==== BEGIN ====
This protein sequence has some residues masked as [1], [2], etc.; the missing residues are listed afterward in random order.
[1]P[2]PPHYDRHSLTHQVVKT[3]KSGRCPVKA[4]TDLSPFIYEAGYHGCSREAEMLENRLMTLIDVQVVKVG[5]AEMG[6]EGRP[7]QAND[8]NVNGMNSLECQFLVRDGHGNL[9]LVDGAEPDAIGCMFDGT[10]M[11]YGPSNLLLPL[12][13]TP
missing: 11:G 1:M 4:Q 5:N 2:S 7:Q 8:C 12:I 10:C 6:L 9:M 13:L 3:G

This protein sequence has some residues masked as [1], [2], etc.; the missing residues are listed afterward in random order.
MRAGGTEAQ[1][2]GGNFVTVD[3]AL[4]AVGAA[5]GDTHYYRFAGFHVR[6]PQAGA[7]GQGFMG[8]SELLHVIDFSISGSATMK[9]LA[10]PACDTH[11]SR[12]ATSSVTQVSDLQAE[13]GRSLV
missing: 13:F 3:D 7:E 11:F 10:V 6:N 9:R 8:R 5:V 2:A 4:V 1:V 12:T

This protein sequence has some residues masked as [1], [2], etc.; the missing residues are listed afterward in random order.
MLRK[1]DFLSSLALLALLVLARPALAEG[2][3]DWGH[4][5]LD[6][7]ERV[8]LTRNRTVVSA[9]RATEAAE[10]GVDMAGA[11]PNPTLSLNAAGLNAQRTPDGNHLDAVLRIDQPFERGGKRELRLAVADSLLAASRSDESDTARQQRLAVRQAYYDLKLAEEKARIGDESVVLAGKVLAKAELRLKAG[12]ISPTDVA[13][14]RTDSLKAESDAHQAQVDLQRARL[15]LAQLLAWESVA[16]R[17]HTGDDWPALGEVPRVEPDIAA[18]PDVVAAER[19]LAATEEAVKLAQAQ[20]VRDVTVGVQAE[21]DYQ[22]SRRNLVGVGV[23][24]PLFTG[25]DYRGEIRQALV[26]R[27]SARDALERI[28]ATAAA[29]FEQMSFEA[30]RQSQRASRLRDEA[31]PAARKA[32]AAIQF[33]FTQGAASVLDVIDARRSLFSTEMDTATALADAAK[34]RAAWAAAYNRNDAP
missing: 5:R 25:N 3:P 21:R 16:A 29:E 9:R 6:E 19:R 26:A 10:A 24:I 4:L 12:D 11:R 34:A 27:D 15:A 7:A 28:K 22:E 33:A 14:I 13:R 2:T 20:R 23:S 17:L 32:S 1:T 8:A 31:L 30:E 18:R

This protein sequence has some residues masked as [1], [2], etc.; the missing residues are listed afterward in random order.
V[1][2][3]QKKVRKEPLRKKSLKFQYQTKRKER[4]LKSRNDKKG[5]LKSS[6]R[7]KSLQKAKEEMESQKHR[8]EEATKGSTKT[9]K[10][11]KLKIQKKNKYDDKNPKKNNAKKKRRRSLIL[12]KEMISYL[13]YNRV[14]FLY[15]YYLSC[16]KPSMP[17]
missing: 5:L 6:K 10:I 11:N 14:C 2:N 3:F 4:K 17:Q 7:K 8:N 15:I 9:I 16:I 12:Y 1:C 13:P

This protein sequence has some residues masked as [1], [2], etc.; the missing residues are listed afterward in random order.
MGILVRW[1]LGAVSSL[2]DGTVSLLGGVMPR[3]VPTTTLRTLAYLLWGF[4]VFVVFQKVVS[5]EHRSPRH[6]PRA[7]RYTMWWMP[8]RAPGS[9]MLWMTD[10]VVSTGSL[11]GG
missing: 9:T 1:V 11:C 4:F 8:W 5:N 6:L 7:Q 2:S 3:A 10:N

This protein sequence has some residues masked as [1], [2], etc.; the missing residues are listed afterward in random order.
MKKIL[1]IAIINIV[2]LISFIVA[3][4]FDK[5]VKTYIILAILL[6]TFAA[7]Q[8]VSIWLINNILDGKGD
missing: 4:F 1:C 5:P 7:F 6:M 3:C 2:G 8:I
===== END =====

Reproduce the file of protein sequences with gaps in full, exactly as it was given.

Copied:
This protein sequence has some residues masked as [1], [2], etc.; the missing residues are listed afterward in random order.
[1]P[2]PPHYDRHSLTHQVVKT[3]KSGRCPVKA[4]TDLSPFIYEAGYHGCSREAEMLENRLMTLIDVQVVKVG[5]AEMG[6]EGRP[7]QAND[8]NVNGMNSLECQFLVRDGHGNL[9]LVDGAEPDAIGCMFDGT[10]M[11]YGPSNLLLPL[12][13]TP
missing: 11:G 1:M 4:Q 5:N 2:S 7:Q 8:C 12:I 10:C 6:L 9:M 13:L 3:G

This protein sequence has some residues masked as [1], [2], etc.; the missing residues are listed afterward in random order.
MRAGGTEAQ[1][2]GGNFVTVD[3]AL[4]AVGAA[5]GDTHYYRFAGFHVR[6]PQAGA[7]GQGFMG[8]SELLHVIDFSISGSATMK[9]LA[10]PACDTH[11]SR[12]ATSSVTQVSDLQAE[13]GRSLV
missing: 13:F 3:D 7:E 11:F 10:V 6:N 9:R 8:R 5:V 2:A 4:V 1:V 12:T

This protein sequence has some residues masked as [1], [2], etc.; the missing residues are listed afterward in random order.
MLRK[1]DFLSSLALLALLVLARPALAEG[2][3]DWGH[4][5]LD[6][7]ERV[8]LTRNRTVVSA[9]RATEAAE[10]GVDMAGA[11]PNPTLSLNAAGLNAQRTPDGNHLDAVLRIDQPFERGGKRELRLAVADSLLAASRSDESDTARQQRLAVRQAYYDLKLAEEKARIGDESVVLAGKVLAKAELRLKAG[12]ISPTDVA[13][14]RTDSLKAESDAHQAQVDLQRARL[15]LAQLLAWESVA[16]R[17]HTGDDWPALGEVPRVEPDIAA[18]PDVVAAER[19]LAATEEAVKLAQAQ[20]VRDVTVGVQAE[21]DYQ[22]SRRNLVGVGV[23][24]PLFTG[25]DYRGEIRQALV[26]R[27]SARDALERI[28]ATAAA[29]FEQMSFEA[30]RQSQRASRLRDEA[31]PAARKA[32]AAIQF[33]FTQGAASVLDVIDARRSLFSTEMDTATALADAAK[34]RAAWAAAYNRNDAP
missing: 5:R 25:N 3:P 21:R 16:A 29:E 9:R 6:E 19:R 26:A 10:A 24:I 4:L 12:D 11:R 34:A 27:D 15:A 7:A 28:K 22:E 33:A 14:I 13:R 2:T 20:R 23:S 17:L 32:S 1:T 8:A 31:L 30:E 18:R

This protein sequence has some residues masked as [1], [2], etc.; the missing residues are listed afterward in random order.
V[1][2][3]QKKVRKEPLRKKSLKFQYQTKRKER[4]LKSRNDKKG[5]LKSS[6]R[7]KSLQKAKEEMESQKHR[8]EEATKGSTKT[9]K[10][11]KLKIQKKNKYDDKNPKKNNAKKKRRRSLIL[12]KEMISYL[13]YNRV[14]FLY[15]YYLSC[16]KPSMP[17]
missing: 5:L 6:K 10:I 11:N 14:C 2:N 3:F 4:K 17:Q 7:K 8:N 15:I 9:I 16:I 12:Y 1:C 13:P

This protein sequence has some residues masked as [1], [2], etc.; the missing residues are listed afterward in random order.
MGILVRW[1]LGAVSSL[2]DGTVSLLGGVMPR[3]VPTTTLRTLAYLLWGF[4]VFVVFQKVVS[5]EHRSPRH[6]PRA[7]RYTMWWMP[8]RAPGS[9]MLWMTD[10]VVSTGSL[11]GG
missing: 9:T 1:V 11:C 4:F 8:W 5:N 6:L 7:Q 2:S 3:A 10:N

This protein sequence has some residues masked as [1], [2], etc.; the missing residues are listed afterward in random order.
MKKIL[1]IAIINIV[2]LISFIVA[3][4]FDK[5]VKTYIILAILL[6]TFAA[7]Q[8]VSIWLINNILDGKGD
missing: 4:F 1:C 5:P 7:F 6:M 3:C 2:G 8:I